The numbers are in, and New Jersey casinos are back. That’s the word from gaming officials in the Garden State after gross gaming revenue increased slightly in 2017, even after modest dip in December.
New Jersey’s seven casino resorts increased their annual revenues by 0.3 percent, year-on-year, to $2.41 billion, according to figures by the state’s Division of Gaming Enforcement.
It was the second consecutive annual gain, and the first time that has happened in New Jersey since 2006.
The casinos were also helped by a cumulative $245 million in internet gambling winnings, an increase of nearly 25 percent compared to 2016.
James Plousis, who took over as the new chairman of the New Jersey Casino Control Commission in December, told the Allentown Morning Call that the figures show a resurgence of Atlantic City’s financial health after about a decade in which five of the state’s 12 casinos closed.
“Every single casino won more, and every internet operation reported an increased win last year,” Plousis said. “Total internet win had its fourth straight year of double-digit increases. It shows an industry that is getting stronger and healthier and well-positioned for the future.”
The annual gaming numbers finished showing growth despite December revenues that dropped 1.8 percent year-over-year to $186.23 million
Signs of Rebound
The Borgata was the leader among the casinos, taking in $800 million from gamblers, a jump of 4.4 percent from the previous year. The Tropicana, which was left for dead in 2007 with no casino license and rumors of bankruptcy, is now the No. 2 gaming establishment, pulling in $390 million for the year, an increase of 14.6 percent.
Harrah’s experienced a modest 1.6 percent increase, but was third at $363 million. Caesars followed at $325 million, up 7.6 percent. The Golden Nugget rose 14.4 percent to $288 million.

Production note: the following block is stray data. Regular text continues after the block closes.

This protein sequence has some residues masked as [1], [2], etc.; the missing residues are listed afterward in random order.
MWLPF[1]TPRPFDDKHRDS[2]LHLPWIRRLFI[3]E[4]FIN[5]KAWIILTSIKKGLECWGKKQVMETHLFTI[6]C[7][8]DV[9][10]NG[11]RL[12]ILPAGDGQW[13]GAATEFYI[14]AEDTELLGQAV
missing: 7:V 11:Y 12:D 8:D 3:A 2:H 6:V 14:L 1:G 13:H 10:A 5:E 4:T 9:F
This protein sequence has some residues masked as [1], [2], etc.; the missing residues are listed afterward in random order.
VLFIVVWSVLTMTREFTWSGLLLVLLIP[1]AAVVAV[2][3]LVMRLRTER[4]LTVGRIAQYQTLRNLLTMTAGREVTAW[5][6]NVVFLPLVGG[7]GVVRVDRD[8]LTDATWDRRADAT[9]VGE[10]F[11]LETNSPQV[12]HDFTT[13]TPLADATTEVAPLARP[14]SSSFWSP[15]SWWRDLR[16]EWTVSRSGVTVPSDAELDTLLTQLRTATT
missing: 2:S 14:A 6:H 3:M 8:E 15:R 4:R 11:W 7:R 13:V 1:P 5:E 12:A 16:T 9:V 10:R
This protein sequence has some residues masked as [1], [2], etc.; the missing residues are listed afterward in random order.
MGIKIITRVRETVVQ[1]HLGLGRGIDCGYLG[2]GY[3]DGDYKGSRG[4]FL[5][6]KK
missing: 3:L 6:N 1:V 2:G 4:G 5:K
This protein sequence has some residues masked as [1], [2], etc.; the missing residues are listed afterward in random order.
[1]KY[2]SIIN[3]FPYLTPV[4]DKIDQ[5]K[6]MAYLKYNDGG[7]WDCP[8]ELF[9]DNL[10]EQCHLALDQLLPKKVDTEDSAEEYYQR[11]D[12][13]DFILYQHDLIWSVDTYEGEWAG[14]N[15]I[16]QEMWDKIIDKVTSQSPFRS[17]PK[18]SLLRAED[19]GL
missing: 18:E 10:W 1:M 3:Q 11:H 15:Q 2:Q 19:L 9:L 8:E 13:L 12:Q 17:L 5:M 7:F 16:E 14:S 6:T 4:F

Bally’s almost broke the streak of percentage increases, rising just 0.1 percent, but still earning $211 million. Resorts Casino Hotel, which opened in 2015, brought in the least amount at $190 million, but still, that represented a 10 percent increase compared to 2016.
The health of the seven casinos will be tested this year when two more resorts join the boardwalk. Both the Taj Majal, rebranded as the Hard Rock Hotel and Casino, and the old Revel, recently bought and renamed the Ocean Resort Casino, are expected to open by the summer.
Some remain optimistic and are confident the new resorts won’t affect the other seven’s balance sheets. Mark Giannantonio, president of Resorts, told the Associated Press that he doesn’t believe the new additions will have a negative affect.
“I’m extremely optimistic about Atlantic City and the industry in 2018,” Giannantonio said. “We’re very excited about the renaissance of Atlantic City. We think it’s for real.”
Others are not so convinced. Fitch Ratings gaming analyst Colin Mansfield told the Press of Atlantic City that another new casino could put revenues of those currently operating in jeopardy.
“There is a healthy level of profitability when it comes to gross gaming revenues,” Mansfield said. “The market is in a good spot. The introduction of two [new] properties is not great for Atlantic City.”